“Best Friend.” For me, this word has been one of the most heartbreaking and dangerous words. TV shows and movies show the lead heroine to have a best friend, a person who is their number one, right-hand man. Songs about girl power talk about best friends, and how important they are. But what about the girls who have never had a true best friend? How are they supposed to feel when society is telling them that every person needs a best friend?
I’ve always been a sort of outsider. I went to a very small private school, resulting in very few girls in my class. We were all “friends”, but there were ones who were closer, resulting in there being some outliers who would be left out of things. It wasn’t until high school that I really learned who my real friends were, and was finally able to feel confident in my friendships. There was still an obvious awkwardness, however, as I had friends but still felt as though they were all closer to each other than they were to me. Each girl had her “best” friend, and the girls I would consider my best friends would not consider me to be theirs. This resulted in a lot of feelings of being left out and sadness.
For a while, I felt as though I was the sort of person that is destined to be the third wheel in every friendship. I've lost count as to how many times my close friends would have been making plans in front of me before adding, "Oh, you can come to if you want." That is always one of the worst possible things to hear, even now. The fact that even with you right there, you are still an afterthought, that did a lot to my confidence. Being the third wheel can be one of the loneliest places to be, as you can quickly become the forgotten friend. Regardless of how close you are to the friends, the inside jokes, the posts on social media of them hanging out, these things act as daggers to the heart every time.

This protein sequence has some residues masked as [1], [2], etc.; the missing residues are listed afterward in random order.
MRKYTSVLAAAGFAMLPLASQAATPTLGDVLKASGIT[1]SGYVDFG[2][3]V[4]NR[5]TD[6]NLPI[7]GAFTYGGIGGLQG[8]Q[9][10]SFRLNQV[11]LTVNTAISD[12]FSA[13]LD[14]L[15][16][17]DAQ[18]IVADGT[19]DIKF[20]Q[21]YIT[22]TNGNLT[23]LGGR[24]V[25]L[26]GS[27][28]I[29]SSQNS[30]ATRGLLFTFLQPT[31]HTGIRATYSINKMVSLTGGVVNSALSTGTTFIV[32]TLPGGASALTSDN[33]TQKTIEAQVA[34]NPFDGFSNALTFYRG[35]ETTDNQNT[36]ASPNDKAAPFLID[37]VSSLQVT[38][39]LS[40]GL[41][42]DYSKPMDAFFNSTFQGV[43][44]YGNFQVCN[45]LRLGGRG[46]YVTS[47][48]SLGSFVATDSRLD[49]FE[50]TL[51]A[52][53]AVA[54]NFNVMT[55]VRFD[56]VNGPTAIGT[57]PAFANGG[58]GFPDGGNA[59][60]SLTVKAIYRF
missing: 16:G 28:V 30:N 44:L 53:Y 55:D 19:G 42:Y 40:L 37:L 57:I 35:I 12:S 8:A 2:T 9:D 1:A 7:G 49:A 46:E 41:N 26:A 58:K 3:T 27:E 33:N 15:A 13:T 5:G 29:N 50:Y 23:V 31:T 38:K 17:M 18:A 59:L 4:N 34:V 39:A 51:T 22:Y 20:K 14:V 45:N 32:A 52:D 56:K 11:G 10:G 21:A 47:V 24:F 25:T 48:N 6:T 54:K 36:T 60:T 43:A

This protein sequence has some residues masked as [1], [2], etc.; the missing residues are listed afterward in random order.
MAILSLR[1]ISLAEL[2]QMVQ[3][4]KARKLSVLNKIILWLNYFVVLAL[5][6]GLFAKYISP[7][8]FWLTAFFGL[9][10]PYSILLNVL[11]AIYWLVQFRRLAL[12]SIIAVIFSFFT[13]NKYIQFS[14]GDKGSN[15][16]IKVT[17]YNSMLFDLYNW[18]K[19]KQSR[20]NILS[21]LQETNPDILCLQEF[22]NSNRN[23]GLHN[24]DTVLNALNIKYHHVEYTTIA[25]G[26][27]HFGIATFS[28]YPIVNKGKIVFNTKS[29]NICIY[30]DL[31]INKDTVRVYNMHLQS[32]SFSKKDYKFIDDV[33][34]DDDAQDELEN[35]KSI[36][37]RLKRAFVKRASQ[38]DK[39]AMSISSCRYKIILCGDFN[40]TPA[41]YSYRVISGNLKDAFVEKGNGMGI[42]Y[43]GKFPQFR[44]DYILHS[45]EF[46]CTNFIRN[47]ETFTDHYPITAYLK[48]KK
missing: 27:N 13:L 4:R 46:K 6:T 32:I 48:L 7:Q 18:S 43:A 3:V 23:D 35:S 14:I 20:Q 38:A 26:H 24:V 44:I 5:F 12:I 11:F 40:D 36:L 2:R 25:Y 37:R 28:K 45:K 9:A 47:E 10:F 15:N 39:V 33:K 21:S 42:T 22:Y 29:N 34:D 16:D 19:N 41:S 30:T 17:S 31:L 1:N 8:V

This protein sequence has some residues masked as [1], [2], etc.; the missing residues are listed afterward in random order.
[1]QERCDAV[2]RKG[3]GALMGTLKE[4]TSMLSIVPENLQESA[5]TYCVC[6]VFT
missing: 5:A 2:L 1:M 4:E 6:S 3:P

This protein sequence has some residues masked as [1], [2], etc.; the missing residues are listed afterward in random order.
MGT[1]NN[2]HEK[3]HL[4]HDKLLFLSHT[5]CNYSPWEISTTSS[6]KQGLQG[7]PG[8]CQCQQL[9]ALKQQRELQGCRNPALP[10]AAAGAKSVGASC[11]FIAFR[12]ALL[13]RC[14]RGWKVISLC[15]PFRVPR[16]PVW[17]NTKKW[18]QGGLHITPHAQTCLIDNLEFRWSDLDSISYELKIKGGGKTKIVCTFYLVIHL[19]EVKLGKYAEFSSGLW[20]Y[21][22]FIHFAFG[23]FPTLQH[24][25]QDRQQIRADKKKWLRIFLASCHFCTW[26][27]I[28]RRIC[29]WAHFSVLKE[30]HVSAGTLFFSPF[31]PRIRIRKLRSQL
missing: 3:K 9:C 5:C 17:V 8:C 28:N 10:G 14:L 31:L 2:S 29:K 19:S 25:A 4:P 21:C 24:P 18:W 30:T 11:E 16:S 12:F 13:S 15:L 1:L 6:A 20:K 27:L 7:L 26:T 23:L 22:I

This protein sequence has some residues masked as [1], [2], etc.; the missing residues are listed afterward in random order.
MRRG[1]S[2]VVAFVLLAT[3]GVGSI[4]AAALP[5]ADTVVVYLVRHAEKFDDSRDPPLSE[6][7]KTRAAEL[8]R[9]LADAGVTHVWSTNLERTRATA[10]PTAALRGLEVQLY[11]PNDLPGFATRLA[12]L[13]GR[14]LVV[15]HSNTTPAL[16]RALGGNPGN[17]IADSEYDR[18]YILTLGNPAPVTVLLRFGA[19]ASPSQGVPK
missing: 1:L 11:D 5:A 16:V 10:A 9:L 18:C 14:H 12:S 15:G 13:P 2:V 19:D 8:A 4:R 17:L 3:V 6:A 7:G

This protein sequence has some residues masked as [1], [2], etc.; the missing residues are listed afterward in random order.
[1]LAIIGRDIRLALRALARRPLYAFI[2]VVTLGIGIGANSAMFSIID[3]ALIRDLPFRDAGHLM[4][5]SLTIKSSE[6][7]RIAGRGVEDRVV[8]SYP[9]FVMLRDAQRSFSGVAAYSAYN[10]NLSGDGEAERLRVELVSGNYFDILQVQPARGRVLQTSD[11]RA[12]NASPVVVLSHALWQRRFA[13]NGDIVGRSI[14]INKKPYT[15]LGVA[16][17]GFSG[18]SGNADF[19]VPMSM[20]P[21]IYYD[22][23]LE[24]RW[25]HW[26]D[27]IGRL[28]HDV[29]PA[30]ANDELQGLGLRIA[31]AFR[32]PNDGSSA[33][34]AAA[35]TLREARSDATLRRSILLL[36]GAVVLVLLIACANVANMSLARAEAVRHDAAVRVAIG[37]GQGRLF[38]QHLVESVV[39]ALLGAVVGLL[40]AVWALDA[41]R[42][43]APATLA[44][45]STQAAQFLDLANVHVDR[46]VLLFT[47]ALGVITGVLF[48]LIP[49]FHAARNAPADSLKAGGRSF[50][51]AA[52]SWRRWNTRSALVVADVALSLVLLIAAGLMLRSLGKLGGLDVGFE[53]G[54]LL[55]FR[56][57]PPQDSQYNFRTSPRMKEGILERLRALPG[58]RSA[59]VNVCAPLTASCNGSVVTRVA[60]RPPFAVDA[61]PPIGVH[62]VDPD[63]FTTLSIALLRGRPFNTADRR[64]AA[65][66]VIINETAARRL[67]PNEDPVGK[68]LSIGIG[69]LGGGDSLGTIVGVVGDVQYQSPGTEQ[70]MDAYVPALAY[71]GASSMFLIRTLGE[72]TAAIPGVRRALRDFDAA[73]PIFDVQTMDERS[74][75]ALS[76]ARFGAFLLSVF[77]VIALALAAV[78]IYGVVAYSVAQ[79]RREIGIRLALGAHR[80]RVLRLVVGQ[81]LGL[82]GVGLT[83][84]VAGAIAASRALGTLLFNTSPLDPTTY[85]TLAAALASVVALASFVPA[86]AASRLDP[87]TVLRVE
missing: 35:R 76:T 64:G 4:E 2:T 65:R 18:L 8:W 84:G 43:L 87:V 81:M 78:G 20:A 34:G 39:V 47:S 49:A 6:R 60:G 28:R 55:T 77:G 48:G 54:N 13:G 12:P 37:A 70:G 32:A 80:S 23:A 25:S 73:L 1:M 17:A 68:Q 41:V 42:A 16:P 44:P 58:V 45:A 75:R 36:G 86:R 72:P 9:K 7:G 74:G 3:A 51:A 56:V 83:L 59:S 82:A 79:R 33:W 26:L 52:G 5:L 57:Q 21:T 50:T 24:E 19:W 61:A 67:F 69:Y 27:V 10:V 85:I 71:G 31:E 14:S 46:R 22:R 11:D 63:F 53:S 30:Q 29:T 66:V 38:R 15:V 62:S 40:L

I have learned that having a best friend can be dangerous and actually very harmful to a person. A best friend is like having another significant other, so when two best friends are fighting, they come to you to try and fix it. They rely heavily on each other, and when that rock is gone, they feel as though a part of them is missing, which is not always healthy for a friendship. All sense of individuality is gone, and they both become the same person, neither one of them being their authentic self.
While the feelings of insecurity will never be completely gone in being a "third-wheel" friend, I am thankfully in a place where I can be happy with where I am, and be able to see all the blessings that I do have. Being a sort of outsider has allowed for me to find myself, and be able to be my true self. I don’t need a “best” friend to have value, or to define who I am as a person. While there will still be times where I am “left out” or feel alone, I have a new perspective on life and how I fit into it. I am so thankful to the many friends I have, and I wouldn't trade where I am for the world